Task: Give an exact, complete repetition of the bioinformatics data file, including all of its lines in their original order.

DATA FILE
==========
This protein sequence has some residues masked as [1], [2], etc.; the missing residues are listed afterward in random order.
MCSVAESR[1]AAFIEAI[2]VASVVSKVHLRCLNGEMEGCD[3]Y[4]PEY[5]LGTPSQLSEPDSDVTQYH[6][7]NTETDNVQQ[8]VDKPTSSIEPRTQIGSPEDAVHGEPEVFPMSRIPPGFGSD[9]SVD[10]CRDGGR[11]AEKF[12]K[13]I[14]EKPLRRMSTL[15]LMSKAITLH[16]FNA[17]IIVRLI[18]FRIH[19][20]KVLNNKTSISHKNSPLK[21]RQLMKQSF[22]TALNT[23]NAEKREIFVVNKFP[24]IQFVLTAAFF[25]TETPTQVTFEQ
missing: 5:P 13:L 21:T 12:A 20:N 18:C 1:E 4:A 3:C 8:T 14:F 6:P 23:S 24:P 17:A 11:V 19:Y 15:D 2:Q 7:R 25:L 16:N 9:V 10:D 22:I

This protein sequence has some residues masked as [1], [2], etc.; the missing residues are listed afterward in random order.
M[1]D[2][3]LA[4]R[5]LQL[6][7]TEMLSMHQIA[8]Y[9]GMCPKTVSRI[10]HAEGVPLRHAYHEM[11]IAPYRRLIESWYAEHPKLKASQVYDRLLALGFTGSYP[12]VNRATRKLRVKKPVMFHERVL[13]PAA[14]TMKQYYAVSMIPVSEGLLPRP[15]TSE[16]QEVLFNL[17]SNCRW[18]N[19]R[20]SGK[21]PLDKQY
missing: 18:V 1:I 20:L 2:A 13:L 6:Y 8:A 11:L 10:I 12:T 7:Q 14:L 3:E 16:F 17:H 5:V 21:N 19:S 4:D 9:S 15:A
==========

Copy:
This protein sequence has some residues masked as [1], [2], etc.; the missing residues are listed afterward in random order.
MCSVAESR[1]AAFIEAI[2]VASVVSKVHLRCLNGEMEGCD[3]Y[4]PEY[5]LGTPSQLSEPDSDVTQYH[6][7]NTETDNVQQ[8]VDKPTSSIEPRTQIGSPEDAVHGEPEVFPMSRIPPGFGSD[9]SVD[10]CRDGGR[11]AEKF[12]K[13]I[14]EKPLRRMSTL[15]LMSKAITLH[16]FNA[17]IIVRLI[18]FRIH[19][20]KVLNNKTSISHKNSPLK[21]RQLMKQSF[22]TALNT[23]NAEKREIFVVNKFP[24]IQFVLTAAFF[25]TETPTQVTFEQ
missing: 5:P 13:L 21:T 12:A 20:N 18:C 1:E 4:A 3:C 8:T 14:F 6:P 23:S 24:P 17:A 11:V 19:Y 15:D 2:Q 7:R 25:L 16:N 9:V 10:D 22:I

This protein sequence has some residues masked as [1], [2], etc.; the missing residues are listed afterward in random order.
M[1]D[2][3]LA[4]R[5]LQL[6][7]TEMLSMHQIA[8]Y[9]GMCPKTVSRI[10]HAEGVPLRHAYHEM[11]IAPYRRLIESWYAEHPKLKASQVYDRLLALGFTGSYP[12]VNRATRKLRVKKPVMFHERVL[13]PAA[14]TMKQYYAVSMIPVSEGLLPRP[15]TSE[16]QEVLFNL[17]SNCRW[18]N[19]R[20]SGK[21]PLDKQY
missing: 18:V 1:I 20:L 2:A 13:L 6:Y 8:A 11:L 10:I 12:T 7:Q 14:L 3:E 16:F 17:H 5:V 21:N 19:S 4:D 9:S 15:A